As for the Senate debate in the MDC - I was just as confused as you were by what I heard. Hopefully the mature and sensible leaders that we have in the Party are sorting it out. I remain convinced that we are right not to participate and are glad that the majority who wrote to me after last weeks note agreed. But we need to make these decisions in the right way and then get back to the real fight, which is how to stop Zanu PF digging their own grave in that mud hole.

    Eddie Cross
    Bulawayo, 17th October 2005

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  • Monday, October 17, 2005

    Cleanless cleanup stuck

    Three months ago the world watched in agony as the Zimbabwe's government and their goons in the police evicted thousands of urban citizens in the name of a cleanup. Homes, families and lives were shattered during the campaign, one of the most brutal of our time.

    Never in want of a defense for any of their actions, Mugabe & Co. promptly countered the operation's critics with accusations that they (the critics) only wanted to see Zimbabweans living in filth and shacks. "We are going to build them homes," declared the boisterous regime. To them, the excercise was about restoring a dignity, which they aren't prepared to admit was lost, to the people of Zimbabwe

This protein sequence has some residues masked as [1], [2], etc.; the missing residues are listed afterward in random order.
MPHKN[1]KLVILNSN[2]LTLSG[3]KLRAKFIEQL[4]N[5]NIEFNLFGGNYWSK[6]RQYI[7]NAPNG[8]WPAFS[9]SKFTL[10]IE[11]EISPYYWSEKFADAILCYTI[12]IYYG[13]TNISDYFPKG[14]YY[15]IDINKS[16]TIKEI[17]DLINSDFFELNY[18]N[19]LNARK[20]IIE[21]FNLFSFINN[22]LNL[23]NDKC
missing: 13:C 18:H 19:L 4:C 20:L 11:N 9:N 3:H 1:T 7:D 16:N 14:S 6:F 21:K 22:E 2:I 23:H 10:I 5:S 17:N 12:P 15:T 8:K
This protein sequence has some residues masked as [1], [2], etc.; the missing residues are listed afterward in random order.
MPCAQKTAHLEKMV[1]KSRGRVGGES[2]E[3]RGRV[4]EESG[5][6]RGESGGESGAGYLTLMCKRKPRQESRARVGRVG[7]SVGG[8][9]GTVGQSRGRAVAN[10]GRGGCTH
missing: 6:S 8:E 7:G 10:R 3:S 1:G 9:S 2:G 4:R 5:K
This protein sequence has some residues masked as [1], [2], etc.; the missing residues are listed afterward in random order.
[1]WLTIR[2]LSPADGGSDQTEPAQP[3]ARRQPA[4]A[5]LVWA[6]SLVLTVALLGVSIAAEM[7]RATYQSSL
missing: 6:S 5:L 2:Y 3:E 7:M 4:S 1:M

And they pretended to. But we knew this wasn't going anywhere.

    So the world watched bemused as the regime declared the end of the cleanup. At the end of the "cleanup," they announced the onset of a full slate of operations meant to "expedite" the construction of homes and restoration of order. I wrote,
    "Under operation garikai or live well, the government claims it will construct houses, micro, small and medium business facilities across the country by the end of August."
    A trifling. Not only did the end of August pass with no homes built, but so did September, and now October. Nothing, nada. Instead, there were a few Now the tacit admissions have started to seep through. First, this from Sunday's paper,
    "HUGE boulders at the construction sites of houses under Operation Garikai/Hlalani Kuhle in Harare have hindered progress on the ambitious project, with the number of beneficiaries falling drastically.

    Construction engineers say it might take up to two years of blasting and clearing at Whitecliffe, Hopley Farm and Epworth before construction takes off on a full scale.